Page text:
Blade PCS are the hottest
corporate desktop solution touted by vendors. No
longer would your company need to house IT foot
soldiers to run-around looking for faulty
desktops. Now, all of the desktops within your
corporation can be managed from one physical
location. This is the beauty of Blade PCs - the
new breakthrough to the very old thin
client/central server model. Unlike traditional
models, the Blade PC is a very anorexic, thin
client. In fact its so thin that it doesn't even
exist! Blade PCs are desktop PCs without the big
tower sitting next to your desk. Blade servers
sitting on a rack (or known as cage) in the
central room power blade PCs. The user
interfaces with the server located several
hundred feet away using a standard monitor,
keyboard and mouse. The input/output devices are
connected using a very long cable to the server.
In this manner, the user can interact with
server as if the desktop was placed right under
the work tabletop.
The Blade PC has three main
components in its architecture. The first is a
collection of input/output devices. These
include a standard video device such as monitor,
audio setup, keyboard, mouse, and USB. The
second important component is the User Port.
This is a small device that has no moving parts,
generates no noise, and dissipates very little
There are two types of User ports
that connect the server with the user including
C/Port and I/Port. The C/Port connects to Blade
server using standard homerun cable up to 200
meters long. The C/Port option is ideal for
ultra-secure environments with direct
connectivity to PC Blades over a point-to-point
cable connection. This option offers better
performance but is more expensive than I/Port.
When direct connections are not available, the
I/Port lets users connect to their PC Blades
over a standard Ethernet network that may
include routers, switches and media converters.
By connecting over Ethernet, the distance
between a PC Blade and the desktop can be
unlimited provided that sufficient network
bandwidth is available. The I/Port can also be
used in configurations where up to four users
connect to a single PC Blade lowering the cost
of entry-level applications. There are two main
types of User Ports. Other hybrid User Ports are
developed by vendors that provide extra bells
The third component in the
overall Blade architecture is the Blade server
itself. The server is connected to the end user
using a User Port. The server is housed in a
rack called a cage. The cage also houses many
other Blade Servers. The advantage of such a
rack is that new servers can be easily added
without affecting other servers on the system.
In this way, new hardware can easily be
installed without no downtime.
This central management software
can be accessed by the IT administrator from
anywhere in the world. This makes the management
and control of Blade PCs truly unique by
allowing any desktop in the enterprise to be
managed through one geographic location.
There are many advantages to
Blade PC model. For one, its fewer headaches for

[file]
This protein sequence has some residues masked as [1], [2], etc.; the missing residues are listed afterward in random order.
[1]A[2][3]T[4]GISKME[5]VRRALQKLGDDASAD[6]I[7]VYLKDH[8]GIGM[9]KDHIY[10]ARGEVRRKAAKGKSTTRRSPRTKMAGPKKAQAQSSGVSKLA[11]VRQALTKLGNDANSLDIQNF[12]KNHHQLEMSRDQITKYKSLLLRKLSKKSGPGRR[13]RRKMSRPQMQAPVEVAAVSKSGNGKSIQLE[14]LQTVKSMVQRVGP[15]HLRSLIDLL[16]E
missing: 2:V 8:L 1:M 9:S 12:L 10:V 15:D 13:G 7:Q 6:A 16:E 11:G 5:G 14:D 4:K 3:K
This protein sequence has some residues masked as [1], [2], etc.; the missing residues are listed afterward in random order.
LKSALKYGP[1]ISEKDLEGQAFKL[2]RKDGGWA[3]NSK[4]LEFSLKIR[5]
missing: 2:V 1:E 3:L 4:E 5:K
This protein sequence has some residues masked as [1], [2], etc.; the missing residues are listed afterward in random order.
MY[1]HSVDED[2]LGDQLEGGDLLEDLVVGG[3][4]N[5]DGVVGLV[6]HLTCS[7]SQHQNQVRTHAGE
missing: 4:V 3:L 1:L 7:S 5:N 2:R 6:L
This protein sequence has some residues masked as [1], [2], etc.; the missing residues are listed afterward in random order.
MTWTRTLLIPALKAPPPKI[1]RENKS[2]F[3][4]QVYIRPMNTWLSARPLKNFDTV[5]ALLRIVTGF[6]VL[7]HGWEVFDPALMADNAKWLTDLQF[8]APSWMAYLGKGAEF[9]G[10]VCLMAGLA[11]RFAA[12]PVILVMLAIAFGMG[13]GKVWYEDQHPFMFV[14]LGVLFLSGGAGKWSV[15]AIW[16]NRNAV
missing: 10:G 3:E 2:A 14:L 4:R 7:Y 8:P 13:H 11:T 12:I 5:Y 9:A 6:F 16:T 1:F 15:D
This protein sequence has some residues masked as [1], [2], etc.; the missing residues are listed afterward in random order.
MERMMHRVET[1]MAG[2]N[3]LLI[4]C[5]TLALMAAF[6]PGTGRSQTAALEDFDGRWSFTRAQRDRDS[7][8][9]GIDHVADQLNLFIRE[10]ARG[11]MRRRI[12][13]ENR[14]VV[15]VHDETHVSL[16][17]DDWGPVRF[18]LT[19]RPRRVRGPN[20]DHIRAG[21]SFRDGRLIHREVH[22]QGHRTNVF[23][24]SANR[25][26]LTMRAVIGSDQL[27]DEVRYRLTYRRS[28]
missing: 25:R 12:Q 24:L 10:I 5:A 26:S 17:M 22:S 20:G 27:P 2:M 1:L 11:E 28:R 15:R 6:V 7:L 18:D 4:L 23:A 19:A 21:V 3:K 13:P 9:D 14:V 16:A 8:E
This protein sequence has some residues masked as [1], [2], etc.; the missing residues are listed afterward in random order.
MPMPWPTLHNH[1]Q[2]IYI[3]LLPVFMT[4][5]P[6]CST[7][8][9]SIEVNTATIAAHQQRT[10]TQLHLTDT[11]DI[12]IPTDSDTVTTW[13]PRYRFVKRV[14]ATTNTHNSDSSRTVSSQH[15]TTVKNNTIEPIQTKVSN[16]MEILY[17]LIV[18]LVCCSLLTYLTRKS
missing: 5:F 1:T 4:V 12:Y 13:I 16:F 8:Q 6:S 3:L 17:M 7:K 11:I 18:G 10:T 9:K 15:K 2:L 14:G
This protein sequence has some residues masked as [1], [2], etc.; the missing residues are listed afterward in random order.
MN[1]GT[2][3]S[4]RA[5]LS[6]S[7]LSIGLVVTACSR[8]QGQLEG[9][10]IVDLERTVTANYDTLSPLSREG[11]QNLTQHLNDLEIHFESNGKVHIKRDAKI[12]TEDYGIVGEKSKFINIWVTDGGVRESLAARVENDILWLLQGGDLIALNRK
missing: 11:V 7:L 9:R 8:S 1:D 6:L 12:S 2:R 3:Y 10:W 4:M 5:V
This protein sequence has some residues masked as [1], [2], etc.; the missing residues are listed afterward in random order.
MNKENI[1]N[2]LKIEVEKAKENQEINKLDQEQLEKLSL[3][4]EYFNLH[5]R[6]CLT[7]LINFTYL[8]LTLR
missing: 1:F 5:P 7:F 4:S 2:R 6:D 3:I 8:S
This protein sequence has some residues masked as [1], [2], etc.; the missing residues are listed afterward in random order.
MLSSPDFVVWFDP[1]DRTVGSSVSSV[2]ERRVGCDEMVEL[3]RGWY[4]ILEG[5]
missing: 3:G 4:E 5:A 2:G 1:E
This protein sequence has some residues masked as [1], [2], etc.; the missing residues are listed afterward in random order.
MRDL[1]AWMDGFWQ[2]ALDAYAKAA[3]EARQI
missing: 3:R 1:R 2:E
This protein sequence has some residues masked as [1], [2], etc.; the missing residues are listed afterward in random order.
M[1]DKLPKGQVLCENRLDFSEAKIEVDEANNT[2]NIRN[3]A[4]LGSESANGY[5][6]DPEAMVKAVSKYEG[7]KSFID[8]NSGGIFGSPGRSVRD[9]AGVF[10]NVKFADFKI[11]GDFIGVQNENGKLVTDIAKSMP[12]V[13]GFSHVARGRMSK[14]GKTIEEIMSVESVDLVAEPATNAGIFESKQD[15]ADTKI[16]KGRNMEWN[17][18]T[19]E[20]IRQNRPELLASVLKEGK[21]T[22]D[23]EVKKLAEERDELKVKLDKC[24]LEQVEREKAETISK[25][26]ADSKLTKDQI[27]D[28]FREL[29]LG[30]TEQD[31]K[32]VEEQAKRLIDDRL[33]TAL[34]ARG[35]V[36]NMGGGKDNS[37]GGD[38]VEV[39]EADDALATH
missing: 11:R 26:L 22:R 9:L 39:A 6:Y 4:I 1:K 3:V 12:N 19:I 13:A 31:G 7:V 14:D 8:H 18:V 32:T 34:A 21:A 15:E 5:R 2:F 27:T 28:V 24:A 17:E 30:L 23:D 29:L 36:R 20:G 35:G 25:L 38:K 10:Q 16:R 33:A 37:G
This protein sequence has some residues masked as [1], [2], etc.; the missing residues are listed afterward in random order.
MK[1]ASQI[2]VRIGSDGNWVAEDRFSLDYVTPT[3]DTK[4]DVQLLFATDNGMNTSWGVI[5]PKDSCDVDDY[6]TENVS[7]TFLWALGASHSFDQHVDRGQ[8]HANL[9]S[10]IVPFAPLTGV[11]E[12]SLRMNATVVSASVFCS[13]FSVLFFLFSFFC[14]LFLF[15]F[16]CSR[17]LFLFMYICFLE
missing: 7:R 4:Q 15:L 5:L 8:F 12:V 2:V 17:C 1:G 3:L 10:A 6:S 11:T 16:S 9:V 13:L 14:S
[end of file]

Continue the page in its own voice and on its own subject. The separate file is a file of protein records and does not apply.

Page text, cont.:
IT staff. They can easily managed all the PCs of
the company through one physical location. They
can apply any security patches, upgrades or just
perform routine maintenance to all the PCs
without much trouble. Another important
advantage includes better sever availability. If
the server were to ever crash (yes even Blade
PCs get the dreaded blue screen) then the user
can be automatically switched over to a backup
server without much data or productivity loss.
The idea of sharing your PC is
just as bizarre as sharing your toothbrush with
anyone, right? Well Blade PCs allow you to share
your processing power with up to 3 other users.
you only split the processor 4 ways-not your
screen, your keyboard or your storage space.
This means that your computer may perform a bit
slower (depending on what the other 3 users are
doing) but all four of you can share the PC
securely and work independently of each hardware
Another major advantage is data
security. no longer can employees stick floppies
and steal valuable data from the computer. Since
the desktop is hundreds of feet away, employees
don't have any other means of accessing the data
other than through the computer. Depending of
what security privileges have been assigned they
can't simply walk away with confidential data.
These advantages make the Blade PC option very
attractive in the long run.
It's these advantages that has
converted businesses from traditional desktops
to Blade PCs. The growing lone of converts
include the US Air force through its Blade Pilot
project, Trane, Intec Telecom, AAA, Northwestern
Memorial Hospital and Atlanta Business bank. All
of these businesses have successfully
implemented pilot Blade PC projects.
Other larger vendors are also
entering the scene, such as HP with BC 1000, its
own rendition of Blade PC. Dell is quick to
follow suite with its own competitively priced
Blade. The Blade PC market is not a major
breadwinner yet, but analysts claim that Blade
PCs will become a formidable option to
enterprises as they look into ways of cutting
down corporate IT costs. Don't be too surprised
if walk into your cubical one day only to find
you desktop has been whisked away to be replaced
by a blade PC!